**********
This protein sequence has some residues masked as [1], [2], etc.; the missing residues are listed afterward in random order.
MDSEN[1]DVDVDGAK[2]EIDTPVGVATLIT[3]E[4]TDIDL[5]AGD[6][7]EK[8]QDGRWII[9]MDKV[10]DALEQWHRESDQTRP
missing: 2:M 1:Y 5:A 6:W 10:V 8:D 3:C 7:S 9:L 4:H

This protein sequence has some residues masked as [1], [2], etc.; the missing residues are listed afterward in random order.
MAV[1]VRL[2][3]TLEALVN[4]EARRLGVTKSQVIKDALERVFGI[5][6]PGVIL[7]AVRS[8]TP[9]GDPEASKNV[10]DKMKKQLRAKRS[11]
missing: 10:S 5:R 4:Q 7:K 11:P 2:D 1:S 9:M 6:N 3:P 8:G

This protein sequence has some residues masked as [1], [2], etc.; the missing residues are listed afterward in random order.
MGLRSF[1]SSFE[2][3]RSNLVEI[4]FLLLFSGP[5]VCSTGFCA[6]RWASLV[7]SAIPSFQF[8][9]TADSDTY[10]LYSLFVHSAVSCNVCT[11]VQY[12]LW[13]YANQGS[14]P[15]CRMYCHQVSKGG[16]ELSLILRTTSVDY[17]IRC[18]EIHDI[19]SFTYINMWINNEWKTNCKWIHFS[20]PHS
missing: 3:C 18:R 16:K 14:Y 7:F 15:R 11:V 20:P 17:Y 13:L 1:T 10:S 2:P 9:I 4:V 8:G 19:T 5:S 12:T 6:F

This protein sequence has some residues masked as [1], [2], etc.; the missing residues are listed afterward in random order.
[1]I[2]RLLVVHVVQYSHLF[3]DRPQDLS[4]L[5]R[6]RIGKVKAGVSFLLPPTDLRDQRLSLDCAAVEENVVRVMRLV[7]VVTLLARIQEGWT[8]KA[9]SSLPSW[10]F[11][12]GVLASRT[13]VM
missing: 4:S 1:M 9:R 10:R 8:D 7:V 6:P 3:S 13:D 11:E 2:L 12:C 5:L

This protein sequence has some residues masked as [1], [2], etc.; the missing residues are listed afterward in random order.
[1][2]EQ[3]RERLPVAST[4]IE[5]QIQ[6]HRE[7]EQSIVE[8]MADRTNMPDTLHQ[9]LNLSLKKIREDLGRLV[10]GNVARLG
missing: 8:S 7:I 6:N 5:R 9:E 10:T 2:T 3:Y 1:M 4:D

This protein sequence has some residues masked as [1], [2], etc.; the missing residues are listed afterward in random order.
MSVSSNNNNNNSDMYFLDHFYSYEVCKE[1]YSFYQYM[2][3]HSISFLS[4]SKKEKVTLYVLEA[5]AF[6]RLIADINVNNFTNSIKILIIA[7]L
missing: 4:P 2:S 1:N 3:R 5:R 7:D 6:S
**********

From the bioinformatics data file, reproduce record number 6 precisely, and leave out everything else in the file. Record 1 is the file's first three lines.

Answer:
This protein sequence has some residues masked as [1], [2], etc.; the missing residues are listed afterward in random order.
MSVSSNNNNNNSDMYFLDHFYSYEVCKE[1]YSFYQYM[2][3]HSISFLS[4]SKKEKVTLYVLEA[5]AF[6]RLIADINVNNFTNSIKILIIA[7]L
missing: 4:P 2:S 1:N 3:R 5:R 7:D 6:S